Children's Orthodontics


Are There Children's Orthodontists?

As with child dentistry, or pediatric dentistry, a child orthodontist has the same education as a family orthodontist. What often makes them different is the décor in their office and the personalities of the people who work there. Child orthodontics offices are often brightly colored or have a theme that appeals to children. They may have video games to entertain the kids who are waiting and movies they can watch on a screen during treatments. A teen orthodontist office will likely offer the same environment. The orthodontist and staff will enjoy working with kids and know how to keep them calm and relaxed during their visits.

When Should a Child First See an Orthodontist?

When you think about someone with braces, a teenager probably comes to mind. But it is actually better if your child sees an orthodontist at a much younger age, because some orthodontic issues are easier to fix before your child reaches their teen years.

The American Association of Orthodontists recommends that your child be seen by an orthodontist by age seven. While your child will not have all of their adult teeth by then, consulting with an orthodontist at such a young age will allow them to determine if your child needs two-phase treatment.

The first phase of treatment addresses alignment issues and jaw problems while your child’s jaw is still growing. Taking care of these issues while the teeth and jaw are developing can eliminate the need for jaw surgery or the removal of permanent teeth when your child is older or an adult. This phase can include expanders and other appliances that will adjust your child’s mouth to accommodate their permanent teeth.

The second phase of treatment will most likely be braces or Invisalign and will take place after their permanent teeth have come in.

At Crescent Orthodontic Specialists, we offer two-phase treatment, so your child does not need to see a child orthodontist for the first phase and a regular orthodontist for the second phase.

Which Orthodontist Is Right for Your Child?

There are many things to consider when you are trying to find an orthodontist for your child:

  • Is the office convenient? Because your child will need periodic checkups during their treatment, their orthodontist should be easy to get to and have office hours that work with your schedule.
  • Is the orthodontist qualified? To become an orthodontist, a person first completes a degree in dentistry, then takes additional classes specifically in orthodontics. In addition to this extra training, your orthodontist should also have real-life experience working with patients and be keeping up with the latest trends and technology through continuing education.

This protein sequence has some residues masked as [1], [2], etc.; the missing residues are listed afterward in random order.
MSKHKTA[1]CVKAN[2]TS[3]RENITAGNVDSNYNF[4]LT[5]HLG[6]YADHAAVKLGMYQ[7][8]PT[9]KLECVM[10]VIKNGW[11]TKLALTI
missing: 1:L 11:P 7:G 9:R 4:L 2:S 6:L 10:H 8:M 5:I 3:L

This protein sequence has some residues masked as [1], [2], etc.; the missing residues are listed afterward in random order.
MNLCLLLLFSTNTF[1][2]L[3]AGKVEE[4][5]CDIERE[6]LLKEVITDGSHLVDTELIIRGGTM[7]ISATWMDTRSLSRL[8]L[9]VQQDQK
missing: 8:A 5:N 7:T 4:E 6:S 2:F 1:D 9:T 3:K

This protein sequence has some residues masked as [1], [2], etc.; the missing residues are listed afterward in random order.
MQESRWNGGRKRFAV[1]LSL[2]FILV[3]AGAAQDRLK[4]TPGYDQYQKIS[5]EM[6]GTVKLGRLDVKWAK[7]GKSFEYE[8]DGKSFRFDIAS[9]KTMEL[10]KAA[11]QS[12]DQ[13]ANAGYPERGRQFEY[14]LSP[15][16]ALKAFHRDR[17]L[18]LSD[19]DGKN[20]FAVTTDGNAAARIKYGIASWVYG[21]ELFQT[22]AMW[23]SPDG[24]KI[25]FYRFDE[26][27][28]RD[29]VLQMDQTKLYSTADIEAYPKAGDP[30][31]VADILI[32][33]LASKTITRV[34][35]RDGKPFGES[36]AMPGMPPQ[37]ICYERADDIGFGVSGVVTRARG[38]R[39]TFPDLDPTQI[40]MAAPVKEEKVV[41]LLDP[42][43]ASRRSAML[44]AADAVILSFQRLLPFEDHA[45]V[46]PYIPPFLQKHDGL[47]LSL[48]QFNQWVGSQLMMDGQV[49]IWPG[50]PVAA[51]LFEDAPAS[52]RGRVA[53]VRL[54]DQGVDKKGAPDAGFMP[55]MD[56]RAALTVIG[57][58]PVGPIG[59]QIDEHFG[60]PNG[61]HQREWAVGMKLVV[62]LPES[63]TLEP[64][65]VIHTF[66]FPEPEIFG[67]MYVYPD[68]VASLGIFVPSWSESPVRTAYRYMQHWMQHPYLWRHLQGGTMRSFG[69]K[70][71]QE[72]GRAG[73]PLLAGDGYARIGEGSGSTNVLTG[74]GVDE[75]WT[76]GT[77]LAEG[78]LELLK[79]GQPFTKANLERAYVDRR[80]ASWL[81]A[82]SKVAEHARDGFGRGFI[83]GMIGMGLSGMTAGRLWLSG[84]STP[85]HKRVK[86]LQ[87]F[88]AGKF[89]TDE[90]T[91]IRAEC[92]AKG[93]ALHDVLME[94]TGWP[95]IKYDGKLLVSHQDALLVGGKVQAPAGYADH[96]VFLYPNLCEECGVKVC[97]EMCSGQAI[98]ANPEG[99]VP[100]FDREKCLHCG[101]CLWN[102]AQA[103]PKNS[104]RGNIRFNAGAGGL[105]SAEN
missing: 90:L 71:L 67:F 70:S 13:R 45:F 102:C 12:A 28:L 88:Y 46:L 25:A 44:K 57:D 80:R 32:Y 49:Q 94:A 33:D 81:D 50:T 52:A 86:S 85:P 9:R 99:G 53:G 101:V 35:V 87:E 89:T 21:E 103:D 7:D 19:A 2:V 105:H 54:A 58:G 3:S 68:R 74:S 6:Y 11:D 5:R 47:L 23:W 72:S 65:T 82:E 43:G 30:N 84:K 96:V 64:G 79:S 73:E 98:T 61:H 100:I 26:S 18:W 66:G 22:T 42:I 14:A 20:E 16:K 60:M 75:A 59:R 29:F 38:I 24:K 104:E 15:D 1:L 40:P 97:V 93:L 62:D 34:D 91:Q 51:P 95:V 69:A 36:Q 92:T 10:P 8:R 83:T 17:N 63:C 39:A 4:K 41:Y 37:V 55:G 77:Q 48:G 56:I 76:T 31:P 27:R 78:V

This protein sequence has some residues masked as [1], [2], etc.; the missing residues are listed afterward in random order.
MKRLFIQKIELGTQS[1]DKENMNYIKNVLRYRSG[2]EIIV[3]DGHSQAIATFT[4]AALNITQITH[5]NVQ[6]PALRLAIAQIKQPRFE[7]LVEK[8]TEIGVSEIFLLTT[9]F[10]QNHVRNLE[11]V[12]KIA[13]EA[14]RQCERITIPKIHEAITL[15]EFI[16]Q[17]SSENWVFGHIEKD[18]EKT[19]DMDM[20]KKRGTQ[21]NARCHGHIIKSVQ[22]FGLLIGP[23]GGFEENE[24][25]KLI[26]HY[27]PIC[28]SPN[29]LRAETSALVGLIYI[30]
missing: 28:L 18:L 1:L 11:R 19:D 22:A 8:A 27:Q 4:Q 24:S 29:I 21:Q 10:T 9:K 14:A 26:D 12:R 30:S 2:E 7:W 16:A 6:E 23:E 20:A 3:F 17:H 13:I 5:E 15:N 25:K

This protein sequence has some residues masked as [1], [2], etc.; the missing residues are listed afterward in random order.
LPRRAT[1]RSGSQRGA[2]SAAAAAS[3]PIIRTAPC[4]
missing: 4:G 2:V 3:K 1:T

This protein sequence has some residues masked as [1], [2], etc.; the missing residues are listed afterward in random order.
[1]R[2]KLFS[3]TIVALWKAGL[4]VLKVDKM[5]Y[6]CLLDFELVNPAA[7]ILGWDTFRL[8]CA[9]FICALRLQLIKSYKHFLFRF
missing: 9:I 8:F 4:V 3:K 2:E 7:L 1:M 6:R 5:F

• Is the office up-to-date? Orthodontics has changed drastically over the last couple of decades, so be sure your orthodontist offers the latest technology. For example, Crescent Orthodontic Specialists uses digital scanning instead of taking messy impressions of your teeth, making this part of the process more comfortable and convenient.
  • Does the orthodontist have experience working with children? As a parent, you know interacting with children is much different than interacting with adults, so make sure the orthodontist you choose has worked successfully with children.
  • Is your child comfortable with the orthodontist and staff? Even if the orthodontist works with children, that doesn’t mean your child will like him or her. Crescent Orthodontic Specialists offers a free initial exam, which is the perfect time for your child to meet everyone before you commit to a treatment plan.
  • Do they offer affordable payment options? Unfortunately, orthodontic treatment isn’t free, so cost is often a factor. Once you have found a qualified orthodontist your child is comfortable with, find out what type of payment options they offer, and whether or not your insurance may cover some of the cost.

Child Orthodontics vs. Family Orthodontics

Does your child need to see a child orthodontist? Not really. There is no such thing as "child braces" or "kid braces," so any orthodontist is equipped to provide treatment to patients of any age. As mentioned above, it’s beneficial for your child to go to someone who has experience working with kids, but many family orthodontists work equally well with patients of all ages.

If you have a child who needs braces and you want your own spectacular smile, it’s much more convenient for both of you to go to the same office. The same is true of family dentistry, there are fewer trips to different offices and simplified record-keeping if everyone goes to the same dentist.

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